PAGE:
By Ashley Sekul
When given the task to make my own Black Mirror episode, I pondered what my least favorite thing about technology is. I realized that it is the fact that our society is headed toward a time when humans don’t know how to interact without keyboards. Thus, my episode would revolve around this frustrating and apparent issue.
In my episode, people would be shown as living in their own rooms without any other human contact. They would have robots who go into the world and do things for them. The main character would be Kate, who has her very own luxurious room and high speed robot.
Kate has grown up living in a room by herself, and she loves it. Kate gets her robot to bring her food, run errands, and do virtually any task that must take place outside of her room.
In Kate’s room, she has a treadmill, which is enclosed in a box that has walls to look like outdoor scenery. Kate can exercise and lounge all in the comfort of her room.
In order to communicate with others, she simply texts them or gets her robot to go talk to their robot. This is the way Kate has made all of her friends, which was super easy because it was all done with the use of technology and zero face to face interaction.
Once the introduction of Kate’s high profile life is done, the episode will tackle the issue of Kate’s technology crashing and her simple life coming to a halt.
One day, Kate is watching television when the robot reporter warns that a power surge will be affecting the area for some unknown amount of time. On the day of the power outage, Kate must face her fears and leave the comfort of her box. She has no robot to use as communication and has no idea how to talk to other humans.
Once in the real world, Kate finds herself awkward and uncomfortable. She doesn’t have a real grasp on emotions or the ability to form thoughts without first typing them.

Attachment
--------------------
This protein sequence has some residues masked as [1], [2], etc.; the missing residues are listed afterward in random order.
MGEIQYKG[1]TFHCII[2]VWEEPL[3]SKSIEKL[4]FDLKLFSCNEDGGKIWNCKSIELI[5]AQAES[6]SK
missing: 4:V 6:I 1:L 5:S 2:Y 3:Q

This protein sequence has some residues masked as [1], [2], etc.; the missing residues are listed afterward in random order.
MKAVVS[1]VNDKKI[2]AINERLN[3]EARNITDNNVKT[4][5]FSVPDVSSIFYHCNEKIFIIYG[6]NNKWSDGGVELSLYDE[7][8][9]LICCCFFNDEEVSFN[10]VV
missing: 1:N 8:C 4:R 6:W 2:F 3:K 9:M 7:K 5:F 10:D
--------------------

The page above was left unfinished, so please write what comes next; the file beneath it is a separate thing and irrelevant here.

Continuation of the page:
Her life becomes difficult, and she goes into a terrible shock that sends her into the hospital, ultimately placing her in a coma. This may seem dramatic, but technology is becoming so necessary that, without it, humans can’t really function, which can best be displayed when Kate enters her coma.
The episode ends with Kate being kissed by her robot, which awakens her from the coma, sending her home and back to her life of sad normalcy.
I would hope that through this episode, people can understand a great deal about how harsh technology can affect us. Although technology’s advancement is very helpful in quickly conversing, it has taken away from human interaction.
Humans avoid each other by placing their attention on their glowing screen rather than connecting with one another. Phones are unnecessary distractions that thwart humanity.
Albert Einstein once said, “It has become appallingly obvious that our technology has exceeded our humanity.” This has become alarmingly accurate as developments in communication create a world that only understands hardware rather than its inhabitants.